Sancho Panza-nella

Summer Panzanella

Panzanella — it literally means “bread small basket,” according to Google translate, which probably provides no motivation whatsoever for you to make it.  If I told you that what it actually should translate to is, “delicious salad of marinated bread, tomatoes, cucumbers, and big honking chunks of fresh mozzarella,” then maybe you’d be a bit more inclined to give it a try.


In a recipe with so few ingredients, you really want to use high-quality ingredients, with one exception:  the bread.  While a high quality, rustic, country loaf would make a delicious panzanella, the first step involves drying out the bread to make it extra absorbent, so why waste a top-notch loaf?  A panzanella is the perfect use for a supermarket baguette — all the better if you bought it the day before!  The goal is to turn the bread pieces into thirsty little sponges, eager to sop up the delicious juices in which they swim over the course of an afternoon.
Apart from the bread, you really do want quality ingredients.  A good, fresh mozzarella is a must; now is not the time for pre-shredded pizza cheese or Cheez Whiz — pull out all of the stops and get the good stuff!  I used BelGioso’s Fresh Mozzarella All-Natural Cheese, but any fresh mozzarella will do.  Adding some curls of parmesan would really take this salad above and beyond, but if you’re just going for the “A” here, stick with the mozzarella…no “A+” needed.
Fresh basil and good tomatoes are also essentials.  If you don’t have fresh basil, abort your panzanella mission now; you might as well make a PB&J without peanut butter…or jelly.  Garden-fresh, vine-ripened tomatoes, harvested 10 minutes prior to chopping work best in this recipe because they’re bursting with sun-ripened tomato tinkle that marries with the vinaigrette and gets absorbed by the bread.  But, I realize that not everybody has access to Garden of Eden-caliber tomatoes, or even a Topsy Turvy Tomato Planter, so you can make do with grocery store varieties.  Some grocery store tomatoes can be passable in a pinch, but you may need to up your vinaigrette amount to compensate for comparatively dry tomatoes.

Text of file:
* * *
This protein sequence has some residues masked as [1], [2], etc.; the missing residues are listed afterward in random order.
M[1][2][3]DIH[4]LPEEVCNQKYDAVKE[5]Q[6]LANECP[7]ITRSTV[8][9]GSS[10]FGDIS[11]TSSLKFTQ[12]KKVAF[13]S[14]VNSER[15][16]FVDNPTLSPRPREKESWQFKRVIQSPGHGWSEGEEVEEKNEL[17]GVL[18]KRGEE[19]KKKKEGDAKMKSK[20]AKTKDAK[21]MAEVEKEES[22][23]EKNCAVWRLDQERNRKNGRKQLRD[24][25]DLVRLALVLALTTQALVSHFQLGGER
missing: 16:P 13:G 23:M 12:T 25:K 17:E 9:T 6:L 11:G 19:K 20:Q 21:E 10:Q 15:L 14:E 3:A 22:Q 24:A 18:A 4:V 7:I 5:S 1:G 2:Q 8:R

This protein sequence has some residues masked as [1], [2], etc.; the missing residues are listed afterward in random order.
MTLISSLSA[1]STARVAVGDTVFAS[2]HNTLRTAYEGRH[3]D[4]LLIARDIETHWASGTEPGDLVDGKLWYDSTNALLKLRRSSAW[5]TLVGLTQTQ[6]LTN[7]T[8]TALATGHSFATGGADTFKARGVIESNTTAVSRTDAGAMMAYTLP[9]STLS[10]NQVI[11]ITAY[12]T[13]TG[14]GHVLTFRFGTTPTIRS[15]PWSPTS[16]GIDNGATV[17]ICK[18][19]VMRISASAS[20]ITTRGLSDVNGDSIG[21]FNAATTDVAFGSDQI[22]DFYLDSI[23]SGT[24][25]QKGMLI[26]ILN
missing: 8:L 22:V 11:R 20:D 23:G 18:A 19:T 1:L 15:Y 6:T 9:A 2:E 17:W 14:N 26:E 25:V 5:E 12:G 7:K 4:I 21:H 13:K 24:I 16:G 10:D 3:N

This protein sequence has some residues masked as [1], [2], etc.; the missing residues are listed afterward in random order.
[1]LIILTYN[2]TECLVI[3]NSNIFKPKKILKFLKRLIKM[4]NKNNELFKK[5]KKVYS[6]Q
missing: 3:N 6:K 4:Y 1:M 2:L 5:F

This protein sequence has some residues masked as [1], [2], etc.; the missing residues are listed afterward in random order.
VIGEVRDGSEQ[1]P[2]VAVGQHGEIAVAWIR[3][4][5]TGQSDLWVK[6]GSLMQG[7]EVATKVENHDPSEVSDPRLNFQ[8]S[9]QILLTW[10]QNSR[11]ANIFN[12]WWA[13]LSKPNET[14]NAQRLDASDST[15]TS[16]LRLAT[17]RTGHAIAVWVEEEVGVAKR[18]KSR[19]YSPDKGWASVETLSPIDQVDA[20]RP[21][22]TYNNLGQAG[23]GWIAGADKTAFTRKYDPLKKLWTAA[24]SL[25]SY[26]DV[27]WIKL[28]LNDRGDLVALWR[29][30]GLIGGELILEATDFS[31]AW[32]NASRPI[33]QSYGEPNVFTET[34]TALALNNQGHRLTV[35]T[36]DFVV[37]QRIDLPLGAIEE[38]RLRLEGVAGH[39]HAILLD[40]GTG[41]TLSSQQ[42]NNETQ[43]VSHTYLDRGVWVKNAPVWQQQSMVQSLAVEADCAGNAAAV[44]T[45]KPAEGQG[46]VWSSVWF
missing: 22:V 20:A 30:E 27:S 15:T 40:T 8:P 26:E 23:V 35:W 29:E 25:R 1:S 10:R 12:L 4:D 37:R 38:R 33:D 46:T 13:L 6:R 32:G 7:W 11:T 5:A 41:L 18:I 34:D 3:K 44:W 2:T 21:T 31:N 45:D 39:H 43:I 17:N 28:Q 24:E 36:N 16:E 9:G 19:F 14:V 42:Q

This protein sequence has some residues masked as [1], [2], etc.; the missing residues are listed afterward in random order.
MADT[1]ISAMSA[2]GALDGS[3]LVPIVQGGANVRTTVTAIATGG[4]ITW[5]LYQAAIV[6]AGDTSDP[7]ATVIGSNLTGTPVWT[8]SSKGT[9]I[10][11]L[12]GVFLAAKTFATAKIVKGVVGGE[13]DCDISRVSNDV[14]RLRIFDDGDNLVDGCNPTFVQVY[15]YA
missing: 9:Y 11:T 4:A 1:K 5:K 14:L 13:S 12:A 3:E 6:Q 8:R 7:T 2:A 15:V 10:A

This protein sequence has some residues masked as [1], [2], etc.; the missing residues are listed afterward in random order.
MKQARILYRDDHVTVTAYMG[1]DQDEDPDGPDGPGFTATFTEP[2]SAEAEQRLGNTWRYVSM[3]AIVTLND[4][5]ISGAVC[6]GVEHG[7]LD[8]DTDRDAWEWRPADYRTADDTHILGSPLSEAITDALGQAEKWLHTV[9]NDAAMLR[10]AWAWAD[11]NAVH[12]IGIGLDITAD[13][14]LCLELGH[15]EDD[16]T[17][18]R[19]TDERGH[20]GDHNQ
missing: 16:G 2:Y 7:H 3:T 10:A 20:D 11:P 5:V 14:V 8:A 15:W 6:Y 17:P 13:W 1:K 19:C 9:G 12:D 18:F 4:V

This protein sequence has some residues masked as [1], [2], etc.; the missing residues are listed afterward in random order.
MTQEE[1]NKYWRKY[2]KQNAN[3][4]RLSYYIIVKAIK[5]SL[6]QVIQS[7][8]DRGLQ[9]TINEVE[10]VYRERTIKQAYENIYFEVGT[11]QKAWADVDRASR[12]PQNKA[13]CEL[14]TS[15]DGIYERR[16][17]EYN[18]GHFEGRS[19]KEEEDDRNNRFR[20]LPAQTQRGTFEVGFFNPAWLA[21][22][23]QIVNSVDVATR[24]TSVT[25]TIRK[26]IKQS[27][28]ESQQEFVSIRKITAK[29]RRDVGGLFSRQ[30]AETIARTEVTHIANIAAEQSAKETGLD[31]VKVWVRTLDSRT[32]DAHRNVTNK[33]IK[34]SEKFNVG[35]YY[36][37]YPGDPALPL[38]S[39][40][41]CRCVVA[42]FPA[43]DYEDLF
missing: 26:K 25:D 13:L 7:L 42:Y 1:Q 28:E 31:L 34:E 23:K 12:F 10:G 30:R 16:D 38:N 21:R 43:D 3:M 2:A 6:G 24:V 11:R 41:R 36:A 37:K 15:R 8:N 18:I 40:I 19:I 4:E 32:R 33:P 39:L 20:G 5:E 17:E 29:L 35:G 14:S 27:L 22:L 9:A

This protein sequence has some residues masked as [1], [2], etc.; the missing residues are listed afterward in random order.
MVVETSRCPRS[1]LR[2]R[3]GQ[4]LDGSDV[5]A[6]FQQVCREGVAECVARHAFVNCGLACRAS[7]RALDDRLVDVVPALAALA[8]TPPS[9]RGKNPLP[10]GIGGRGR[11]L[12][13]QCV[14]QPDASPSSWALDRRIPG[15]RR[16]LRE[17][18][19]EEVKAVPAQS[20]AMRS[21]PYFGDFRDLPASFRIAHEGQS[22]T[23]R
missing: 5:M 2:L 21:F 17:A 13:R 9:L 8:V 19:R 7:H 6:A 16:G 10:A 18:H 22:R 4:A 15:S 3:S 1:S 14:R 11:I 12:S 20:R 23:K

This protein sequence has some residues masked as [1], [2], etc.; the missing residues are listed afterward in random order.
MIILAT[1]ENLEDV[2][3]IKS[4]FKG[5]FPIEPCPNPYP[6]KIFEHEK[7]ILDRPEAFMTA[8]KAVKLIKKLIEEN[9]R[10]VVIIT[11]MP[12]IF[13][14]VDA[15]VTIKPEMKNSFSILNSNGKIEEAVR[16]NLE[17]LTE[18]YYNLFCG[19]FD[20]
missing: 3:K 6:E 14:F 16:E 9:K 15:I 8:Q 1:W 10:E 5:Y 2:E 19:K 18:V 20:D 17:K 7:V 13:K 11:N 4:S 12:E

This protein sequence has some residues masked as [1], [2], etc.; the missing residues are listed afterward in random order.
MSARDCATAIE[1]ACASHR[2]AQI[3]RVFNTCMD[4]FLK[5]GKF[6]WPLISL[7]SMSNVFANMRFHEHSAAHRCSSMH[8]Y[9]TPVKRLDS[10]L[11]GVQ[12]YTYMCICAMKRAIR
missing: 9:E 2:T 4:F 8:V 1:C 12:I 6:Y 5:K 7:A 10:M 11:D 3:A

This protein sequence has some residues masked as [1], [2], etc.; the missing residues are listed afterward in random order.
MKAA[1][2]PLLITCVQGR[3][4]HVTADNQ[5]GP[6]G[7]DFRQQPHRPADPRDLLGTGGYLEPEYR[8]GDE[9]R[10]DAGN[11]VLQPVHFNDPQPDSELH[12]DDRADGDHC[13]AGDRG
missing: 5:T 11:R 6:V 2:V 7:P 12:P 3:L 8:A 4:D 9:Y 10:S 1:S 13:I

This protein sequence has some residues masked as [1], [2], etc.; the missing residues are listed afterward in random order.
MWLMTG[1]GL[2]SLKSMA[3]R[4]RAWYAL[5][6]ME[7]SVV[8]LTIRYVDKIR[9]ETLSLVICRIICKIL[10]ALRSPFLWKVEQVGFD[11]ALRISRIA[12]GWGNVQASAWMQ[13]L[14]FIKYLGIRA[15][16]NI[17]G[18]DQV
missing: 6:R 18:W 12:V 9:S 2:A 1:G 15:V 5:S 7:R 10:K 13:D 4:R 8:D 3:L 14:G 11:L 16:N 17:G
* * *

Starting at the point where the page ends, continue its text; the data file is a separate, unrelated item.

Finally, the recipe itself is very non-labor-intensive, but you do need the entire day to let the panzanella magic work to its fullest.  The good news, though, is that the vast majority of this time is totally hands-off!  This is a great recipe for a hot day due to minimal oven use and big, satisfying, summery flavors.  Serve your bread small basket as a hearty picnic side or add grilled chicken or shrimp to turn your panzanella into the perfect August dinner.


Summer Panzanella

1 loaf of marginal quality bread, cut into ~1″ cubes (baguettes, sourdough, and Italian loaves all work well)
Olive oil cooking spray
1 teaspoon garlic powder
1/2 cup olive oil
1/4 cup red wine vinegar
2 tablespoons balsamic vinegar
1/2 teaspoon freshly ground black pepper
1/2 teaspoon salt
2 tablespoons chopped fresh chives
3 tablespoons fresh basil leaves, chiffonaded (i.e. make a stack of leaves, roll them up, and use a sharp knife to slice thin ribbons)
3 cloves garlic, crushed with flat side of knife and minced
1 medium vidalia (sweet) onion, cut in half then thinly sliced
3 large, very ripe beefsteak tomatoes (preferably garden-fresh), or 6 roma tomatoes, diced, with juices reserved
1 cucumber, diced (use a teaspoon to scoop out the seeds if using a hothouse cucumber)
8 oz fresh mozzarella cheese, cubed
On the morning of your panzanella expedition, preheat the oven to 350 degrees farenheit.  Line a baking sheet with parchment paper, and spread bread cubes in a single layer.  Spray bread cubes with the olive oil spray, and sprinkle the garlic powder over the bread.  Place in oven, and let bake 20 minutes.  Shut off oven, and let bread cubes sit in the cooling oven to dry out for the rest of the morning.
Around noon-ish (assuming you’re making a dinner panzanella), prepare the vinaigrette.  In a VERY large bowl (you need lots of tossing room), whisk together the olive oil, red wine vinegar, balsamic vinegar, salt, pepper, chives, basil, garlic, and onion.  Add tomatoes (with their juices), cucumber, and mozzarella, and toss together.  Add dried bread cubes, and toss to thoroughly coat all of the bread with the vinaigrette.  Cover tightly with plastic wrap, and place in refrigerator to chill until dinner time, ~4-5 hours, tossing every hour.  Serve, and enjoy!  This salad is even better the next day, so leftovers are a very good thing!



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